Lesser Known Veterans: Past Defenders of Joseph's Heritage

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Lesser Known Veterans

Past Defenders of Joseph's Heritage

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The Royal West African Frontier Force (RWAFF) no longer exists. But it once assisted in defending British and American freedom.I see an old sign for its servicemen when I visit the Ghanaian city of Kumasi, the capital of the Ashanti region and the second biggest city in Ghana. Some of the elderly servicemen who once served in the regiment still occupy a small group of subsidized homes in the Ashanti capital.

Their regiment lives on at the tourist friendly Kumasi Military Museum, a former British fort.

The RWAFF was never actually a Ghanaian regiment, though it was based in what is now called Ghana. Before independence in 1957 the country was known as the Gold Coast and was a British colony.

Along with almost all the other British colonies, the Gold Coast had its own parliament with both British and African members. It had a lively free press, an excellent educational system with three universities and a thriving economy built mostly on cocoa and timber. Under British rule, it had enjoyed a long period of political stability and growth.

As a part of the British Empire, when the two world wars came along, members of the indigenous population volunteered to fight alongside the British. The RWAFF saw service in different parts of the world as Britain used the troops where they could serve best.

In World War I soldiers from the Gold Coast quickly defeated the Germans in neighboring Togo, capturing the capital Lome on August 7th, 1914 (the war had begun three days earlier).

In World War II, the RWAFF was used to fight the Italians in Abyssinia, the Germans in North Africa and the Japanese in Burma, where they had greater immunity to malaria which was claiming the lives of thousands of allied troops.

They fought well. Memories of those battles have been passed down to Ghana's present day armed forces, whose bases are named after the battles fought in World War II.

From the port city of Takoradi the Royal Navy and Royal Air Force were able to keep an eye on neighboring French colonies that had fallen to the pro-Nazi Vichy French government.

Africa's Gold Coast at the time was a part of the prophesied "multitude of nations" (Genesis 48:19 Genesis 48:19And his father refused, and said, I know it, my son, I know it: he also shall become a people, and he also shall be great: but truly his younger brother shall be greater than he, and his seed shall become a multitude of nations.
American King James Version×
) that was promised to Joseph's son, Ephraim. (The booklet offered below explains how and why Britain and her colonies, along with the United States, became modern heirs of those blessings promised Joseph's two sons, Ephraim and Manasseh.)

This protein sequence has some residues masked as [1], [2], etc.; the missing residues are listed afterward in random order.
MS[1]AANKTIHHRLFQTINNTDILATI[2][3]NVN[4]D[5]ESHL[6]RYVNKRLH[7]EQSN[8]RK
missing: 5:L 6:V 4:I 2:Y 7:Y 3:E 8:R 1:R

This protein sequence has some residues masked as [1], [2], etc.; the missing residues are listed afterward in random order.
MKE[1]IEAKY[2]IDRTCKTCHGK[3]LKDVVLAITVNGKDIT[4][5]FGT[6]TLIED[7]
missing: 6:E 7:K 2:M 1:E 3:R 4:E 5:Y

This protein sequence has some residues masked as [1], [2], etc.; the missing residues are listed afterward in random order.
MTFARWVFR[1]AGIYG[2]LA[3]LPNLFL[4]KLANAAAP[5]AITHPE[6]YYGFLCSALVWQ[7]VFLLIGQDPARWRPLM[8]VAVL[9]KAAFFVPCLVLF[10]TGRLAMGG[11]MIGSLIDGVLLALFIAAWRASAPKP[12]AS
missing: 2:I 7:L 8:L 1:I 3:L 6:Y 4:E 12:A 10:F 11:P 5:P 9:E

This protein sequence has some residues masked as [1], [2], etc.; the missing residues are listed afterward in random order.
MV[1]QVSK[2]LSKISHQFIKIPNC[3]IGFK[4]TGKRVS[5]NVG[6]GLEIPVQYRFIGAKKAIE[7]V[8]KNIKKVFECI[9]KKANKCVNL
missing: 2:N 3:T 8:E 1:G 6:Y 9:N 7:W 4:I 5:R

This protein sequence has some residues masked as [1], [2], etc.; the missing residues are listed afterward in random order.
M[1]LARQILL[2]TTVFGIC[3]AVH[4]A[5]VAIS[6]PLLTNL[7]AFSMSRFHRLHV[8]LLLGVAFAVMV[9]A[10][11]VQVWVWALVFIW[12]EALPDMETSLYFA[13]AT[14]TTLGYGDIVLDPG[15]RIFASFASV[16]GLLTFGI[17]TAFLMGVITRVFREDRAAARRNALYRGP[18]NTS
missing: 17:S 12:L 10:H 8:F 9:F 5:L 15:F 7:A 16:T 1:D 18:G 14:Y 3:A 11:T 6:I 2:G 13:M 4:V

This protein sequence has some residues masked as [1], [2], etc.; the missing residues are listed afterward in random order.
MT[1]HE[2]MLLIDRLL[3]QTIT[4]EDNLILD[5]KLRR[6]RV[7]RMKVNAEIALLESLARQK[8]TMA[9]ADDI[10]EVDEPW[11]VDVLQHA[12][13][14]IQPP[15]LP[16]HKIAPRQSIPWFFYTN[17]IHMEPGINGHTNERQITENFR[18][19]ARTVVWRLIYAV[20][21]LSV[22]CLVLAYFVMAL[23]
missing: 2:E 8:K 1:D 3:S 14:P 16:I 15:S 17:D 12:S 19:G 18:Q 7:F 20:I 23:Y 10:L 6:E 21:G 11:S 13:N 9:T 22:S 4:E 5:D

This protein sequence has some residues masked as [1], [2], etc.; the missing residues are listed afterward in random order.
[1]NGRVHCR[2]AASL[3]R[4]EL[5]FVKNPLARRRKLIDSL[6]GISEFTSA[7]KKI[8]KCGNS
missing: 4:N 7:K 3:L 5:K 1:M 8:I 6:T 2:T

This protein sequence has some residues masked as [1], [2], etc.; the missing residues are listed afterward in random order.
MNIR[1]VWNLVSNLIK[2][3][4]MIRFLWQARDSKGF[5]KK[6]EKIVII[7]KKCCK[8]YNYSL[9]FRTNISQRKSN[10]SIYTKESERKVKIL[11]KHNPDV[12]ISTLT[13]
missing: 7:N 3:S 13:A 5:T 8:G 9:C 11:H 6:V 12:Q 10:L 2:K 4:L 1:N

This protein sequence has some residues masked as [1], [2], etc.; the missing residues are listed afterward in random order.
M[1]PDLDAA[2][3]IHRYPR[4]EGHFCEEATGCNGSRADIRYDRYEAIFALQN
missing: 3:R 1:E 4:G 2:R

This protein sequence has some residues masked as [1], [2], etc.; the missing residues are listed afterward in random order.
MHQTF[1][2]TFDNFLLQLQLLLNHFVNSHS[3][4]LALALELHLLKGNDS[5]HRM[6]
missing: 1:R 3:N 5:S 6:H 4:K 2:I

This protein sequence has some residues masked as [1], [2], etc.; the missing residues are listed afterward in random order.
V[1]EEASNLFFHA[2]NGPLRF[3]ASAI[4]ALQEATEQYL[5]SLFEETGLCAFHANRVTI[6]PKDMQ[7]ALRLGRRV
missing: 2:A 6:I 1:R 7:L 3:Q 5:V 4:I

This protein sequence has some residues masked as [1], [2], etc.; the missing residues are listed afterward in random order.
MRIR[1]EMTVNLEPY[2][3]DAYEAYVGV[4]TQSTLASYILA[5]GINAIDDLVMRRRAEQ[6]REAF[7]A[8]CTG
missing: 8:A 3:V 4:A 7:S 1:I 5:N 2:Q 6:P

The 'multitude of nations' promised to Ephraim provided the global strength without which the English would not have been victorious in the two world wars and in many other lesser conflicts. Troops from over 60 different nations, all a part of the Empire, fought alongside the British before the United States got involved.

India alone provided one third of all Imperial forces. In World War II, two million Indians volunteered to fight in the British military, the biggest volunteer army in the history of the world.

Britain has fought more wars in the last two centuries than any other nation. Joseph's sons were warned that this would be the case in Genesis 49. Prophesying specifically of Joseph's descendants in "the last days" (verse 1), the patriarch Jacob described his son's heirs as "a fruitful bough"—a productive nation that would develop other nations in their care—and then added: "The archers have bitterly grieved him, shot at him and hated him" (verse 23). The next verse adds, "But his bow remained in strength, and the arms of his hands were made strong by the hands of the mighty God of Jacob."

God gave Britain and America their great strength. In the case of the British, their greatest strength was "the multitude of nations" they led—various nations from around the world, so different from each other, but all a part of the British Empire.

In 1952, when Queen Elizabeth II ascended the throne, the Empire—the British Commonwealth—was still a major military force. Today Britain's military is less than 25% of what it was at the beginning of her reign. The colonies have gone, as has the military power to which they all contributed.

The modern Commonwealth is no longer a military alliance. So from where will Britain and the United States acquire additional troops the next time the world enters global conflict? They can no longer rely on volunteers from those nations that once made up the British Empire.

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